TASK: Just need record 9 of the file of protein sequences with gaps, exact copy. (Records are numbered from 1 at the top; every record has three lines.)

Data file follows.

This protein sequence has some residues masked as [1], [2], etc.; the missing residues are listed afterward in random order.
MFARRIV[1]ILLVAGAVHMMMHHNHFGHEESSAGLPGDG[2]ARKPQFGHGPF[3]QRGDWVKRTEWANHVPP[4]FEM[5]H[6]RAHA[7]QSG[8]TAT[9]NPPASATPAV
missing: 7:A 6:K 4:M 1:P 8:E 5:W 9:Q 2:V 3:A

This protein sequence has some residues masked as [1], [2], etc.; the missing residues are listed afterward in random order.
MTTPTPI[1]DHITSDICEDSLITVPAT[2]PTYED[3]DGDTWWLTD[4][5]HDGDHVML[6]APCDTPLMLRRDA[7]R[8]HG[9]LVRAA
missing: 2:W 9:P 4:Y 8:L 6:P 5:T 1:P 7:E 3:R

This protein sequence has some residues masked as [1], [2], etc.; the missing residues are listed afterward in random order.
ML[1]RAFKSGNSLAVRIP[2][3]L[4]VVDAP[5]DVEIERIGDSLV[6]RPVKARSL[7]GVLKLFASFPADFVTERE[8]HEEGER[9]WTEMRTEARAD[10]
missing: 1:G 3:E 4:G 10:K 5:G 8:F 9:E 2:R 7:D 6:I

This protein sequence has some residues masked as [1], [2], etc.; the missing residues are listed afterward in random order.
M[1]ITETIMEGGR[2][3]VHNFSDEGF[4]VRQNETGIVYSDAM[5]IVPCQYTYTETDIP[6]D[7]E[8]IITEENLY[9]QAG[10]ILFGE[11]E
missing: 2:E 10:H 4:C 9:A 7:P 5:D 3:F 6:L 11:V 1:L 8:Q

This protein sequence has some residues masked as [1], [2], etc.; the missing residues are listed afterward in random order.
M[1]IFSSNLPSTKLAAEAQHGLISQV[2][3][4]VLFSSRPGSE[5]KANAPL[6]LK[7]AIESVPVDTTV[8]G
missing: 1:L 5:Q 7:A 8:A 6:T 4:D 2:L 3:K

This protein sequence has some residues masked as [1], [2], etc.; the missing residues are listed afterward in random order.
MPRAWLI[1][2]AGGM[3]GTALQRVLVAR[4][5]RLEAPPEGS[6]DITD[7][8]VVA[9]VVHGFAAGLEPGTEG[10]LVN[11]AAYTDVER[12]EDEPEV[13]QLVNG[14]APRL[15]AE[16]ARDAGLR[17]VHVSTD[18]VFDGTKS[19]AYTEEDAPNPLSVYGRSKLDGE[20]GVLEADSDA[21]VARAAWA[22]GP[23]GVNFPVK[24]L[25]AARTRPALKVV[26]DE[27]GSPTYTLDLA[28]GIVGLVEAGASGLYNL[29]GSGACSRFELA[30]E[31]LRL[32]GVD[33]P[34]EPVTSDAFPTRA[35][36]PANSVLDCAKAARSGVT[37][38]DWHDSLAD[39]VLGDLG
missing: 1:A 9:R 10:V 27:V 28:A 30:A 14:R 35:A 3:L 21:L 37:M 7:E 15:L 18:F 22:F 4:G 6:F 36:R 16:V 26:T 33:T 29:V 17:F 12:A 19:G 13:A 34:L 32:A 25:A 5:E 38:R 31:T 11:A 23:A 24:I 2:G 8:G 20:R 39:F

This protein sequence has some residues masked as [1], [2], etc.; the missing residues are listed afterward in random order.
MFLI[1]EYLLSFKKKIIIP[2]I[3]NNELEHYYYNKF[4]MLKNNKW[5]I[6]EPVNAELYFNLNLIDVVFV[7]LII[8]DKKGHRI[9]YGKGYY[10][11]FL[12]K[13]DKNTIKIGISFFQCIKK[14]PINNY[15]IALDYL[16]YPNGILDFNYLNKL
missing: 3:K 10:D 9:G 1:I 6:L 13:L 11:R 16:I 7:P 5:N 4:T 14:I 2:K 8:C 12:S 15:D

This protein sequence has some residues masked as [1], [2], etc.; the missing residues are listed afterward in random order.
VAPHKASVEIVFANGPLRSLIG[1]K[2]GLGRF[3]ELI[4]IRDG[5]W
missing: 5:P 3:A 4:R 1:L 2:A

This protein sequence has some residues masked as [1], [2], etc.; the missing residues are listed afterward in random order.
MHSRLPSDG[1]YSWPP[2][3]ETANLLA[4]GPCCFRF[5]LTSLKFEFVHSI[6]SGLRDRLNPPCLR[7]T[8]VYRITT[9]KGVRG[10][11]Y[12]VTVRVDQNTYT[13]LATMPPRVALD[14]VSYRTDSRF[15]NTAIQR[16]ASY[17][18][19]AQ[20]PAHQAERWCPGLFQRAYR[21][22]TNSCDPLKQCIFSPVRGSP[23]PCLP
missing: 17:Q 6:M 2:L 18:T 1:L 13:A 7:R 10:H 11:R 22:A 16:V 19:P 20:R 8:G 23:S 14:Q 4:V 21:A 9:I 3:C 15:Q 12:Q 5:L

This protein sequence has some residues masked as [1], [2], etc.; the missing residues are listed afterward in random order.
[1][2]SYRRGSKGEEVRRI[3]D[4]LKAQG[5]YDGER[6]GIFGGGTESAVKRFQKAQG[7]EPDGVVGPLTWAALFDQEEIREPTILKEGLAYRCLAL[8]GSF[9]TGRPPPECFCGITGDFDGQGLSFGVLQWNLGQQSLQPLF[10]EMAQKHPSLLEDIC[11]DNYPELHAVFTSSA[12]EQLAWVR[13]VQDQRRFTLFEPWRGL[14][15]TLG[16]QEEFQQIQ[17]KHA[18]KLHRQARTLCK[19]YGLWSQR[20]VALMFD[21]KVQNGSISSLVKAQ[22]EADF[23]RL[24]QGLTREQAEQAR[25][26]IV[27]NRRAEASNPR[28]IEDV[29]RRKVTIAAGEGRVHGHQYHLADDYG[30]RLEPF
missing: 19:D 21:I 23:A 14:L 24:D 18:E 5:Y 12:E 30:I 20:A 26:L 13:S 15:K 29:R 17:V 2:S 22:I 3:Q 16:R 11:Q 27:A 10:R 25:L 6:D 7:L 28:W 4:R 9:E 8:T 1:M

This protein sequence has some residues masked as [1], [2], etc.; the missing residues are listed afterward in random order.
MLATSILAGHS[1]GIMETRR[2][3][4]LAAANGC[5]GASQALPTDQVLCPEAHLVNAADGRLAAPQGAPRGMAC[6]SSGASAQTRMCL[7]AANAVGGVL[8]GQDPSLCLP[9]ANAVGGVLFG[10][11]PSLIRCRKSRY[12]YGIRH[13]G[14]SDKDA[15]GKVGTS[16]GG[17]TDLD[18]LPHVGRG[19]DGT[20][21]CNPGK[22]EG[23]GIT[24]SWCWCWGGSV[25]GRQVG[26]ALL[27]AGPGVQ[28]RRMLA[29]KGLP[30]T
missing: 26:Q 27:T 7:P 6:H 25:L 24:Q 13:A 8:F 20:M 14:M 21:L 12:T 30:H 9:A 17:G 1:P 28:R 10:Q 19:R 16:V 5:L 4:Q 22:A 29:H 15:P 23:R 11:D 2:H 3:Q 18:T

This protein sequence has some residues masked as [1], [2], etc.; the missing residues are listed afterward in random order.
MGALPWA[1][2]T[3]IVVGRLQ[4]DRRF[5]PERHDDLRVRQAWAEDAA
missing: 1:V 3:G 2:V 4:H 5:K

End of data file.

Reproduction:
This protein sequence has some residues masked as [1], [2], etc.; the missing residues are listed afterward in random order.
MHSRLPSDG[1]YSWPP[2][3]ETANLLA[4]GPCCFRF[5]LTSLKFEFVHSI[6]SGLRDRLNPPCLR[7]T[8]VYRITT[9]KGVRG[10][11]Y[12]VTVRVDQNTYT[13]LATMPPRVALD[14]VSYRTDSRF[15]NTAIQR[16]ASY[17][18][19]AQ[20]PAHQAERWCPGLFQRAYR[21][22]TNSCDPLKQCIFSPVRGSP[23]PCLP
missing: 17:Q 6:M 2:L 18:T 1:L 13:A 7:R 10:H 11:R 22:A 16:V 19:P 20:R 8:G 23:S 14:Q 4:V 21:A 9:I 3:C 15:Q 12:Q 5:L